"If we err, we will not escape."

"Then we will not err. We have watched Orcs and their commanders for years. We have studied their movements and we have followed them into their strongholds. We have done this before, and we have lived to do it again. There are not two elves better suited for this than we."

"That is where you are wrong, brother," Haldir murmured. "We are not prepared for what we face, and were you to think about it, you would know this. But as you are intent, proceed. I cannot stop you now."

Orophin nodded and started forward, moving slowly so as to give his eyes time to adjust to the diminishing light. "This is no different from what we have done in the past," he whispered, making a final attempt at comfort.

Haldir merely followed him into the darkness, saying nothing.

* * * *


Terrible, consuming silence.

Silence that was not made from the absence of sound but rather existed in its own right.

He had never wondered what it would be like to scream and yet never hear the sound of his own voice. It wasn’t really the sort of thing he wondered about. It wasn’t really the sort of thing anyone wondered about. Now he wished that it was. He wished that such thoughts had occupied his mind before now. Before it was too late. Before the silence fell. Maybe it would have prepared him.

He drifted in a void. There was no light. There was no darkness. There was nothing. No direction. No purpose. It seemed to him that he waited, though what he waited for, he could not say. He could not remember coming here. He could not remember how long he had been here. He could barely remember what it had been like before.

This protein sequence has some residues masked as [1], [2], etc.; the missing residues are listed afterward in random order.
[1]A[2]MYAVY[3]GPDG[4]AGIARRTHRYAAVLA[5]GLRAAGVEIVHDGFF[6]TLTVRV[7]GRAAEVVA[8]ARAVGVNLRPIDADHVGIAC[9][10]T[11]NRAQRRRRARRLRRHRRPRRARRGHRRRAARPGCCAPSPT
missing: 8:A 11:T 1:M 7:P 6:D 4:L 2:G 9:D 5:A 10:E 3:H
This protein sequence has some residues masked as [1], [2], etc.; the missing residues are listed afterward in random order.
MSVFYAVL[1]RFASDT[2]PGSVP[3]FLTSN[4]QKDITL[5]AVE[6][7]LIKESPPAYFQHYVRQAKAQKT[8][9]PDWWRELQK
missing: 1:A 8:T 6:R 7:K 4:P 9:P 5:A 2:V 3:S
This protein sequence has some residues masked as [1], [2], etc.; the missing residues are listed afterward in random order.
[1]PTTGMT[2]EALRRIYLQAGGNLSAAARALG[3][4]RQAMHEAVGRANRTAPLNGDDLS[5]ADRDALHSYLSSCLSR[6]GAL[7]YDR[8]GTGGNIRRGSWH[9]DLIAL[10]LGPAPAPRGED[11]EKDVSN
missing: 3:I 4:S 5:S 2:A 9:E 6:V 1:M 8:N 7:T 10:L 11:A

He dimly recalled that he had a name. He could not remember what that name was, but he knew that it existed and that it was his. He also knew that he had once been able to hear the sound of his own voice. The sound of his own scream.

Sometimes he wondered if he really was screaming. He thought he was, though he could not be certain. Screaming was what he was supposed to do, and thus it made sense that he would be doing it. Screaming brought help. Screaming brought friends. Friends that could save him as he could no longer save himself. He thought he remembered having those. Friends. But they were little more than a vague memory.

He had other vague memories. Some of them concerned times when screaming had brought no help. When friends were unable to come or not close enough to hear. When the only answer was the taunts and jeers of the enemy or the sound of his own voice growing hoarse from abuse and torment. But now, there was nothing. If he had a voice, it was swallowed up by the emptiness around him. If friends or enemies were calling back, they were also soundless. He did not know if anyone was around. He did not know if anyone could hear. He did not know if anyone was trying to respond. He did not know if anyone was trying to come. He did not know if anyone even cared anymore. All he knew was that he was putting every ounce of effort into a scream that could not be heard or felt or answered. Yet still he screamed, for it was all he had left. It was the one thing he truly remembered from before. Everything else had been broken apart and built into something he did not recognize. And so he screamed, clutching desperately at this tattered fragment of memory with all that he could muster.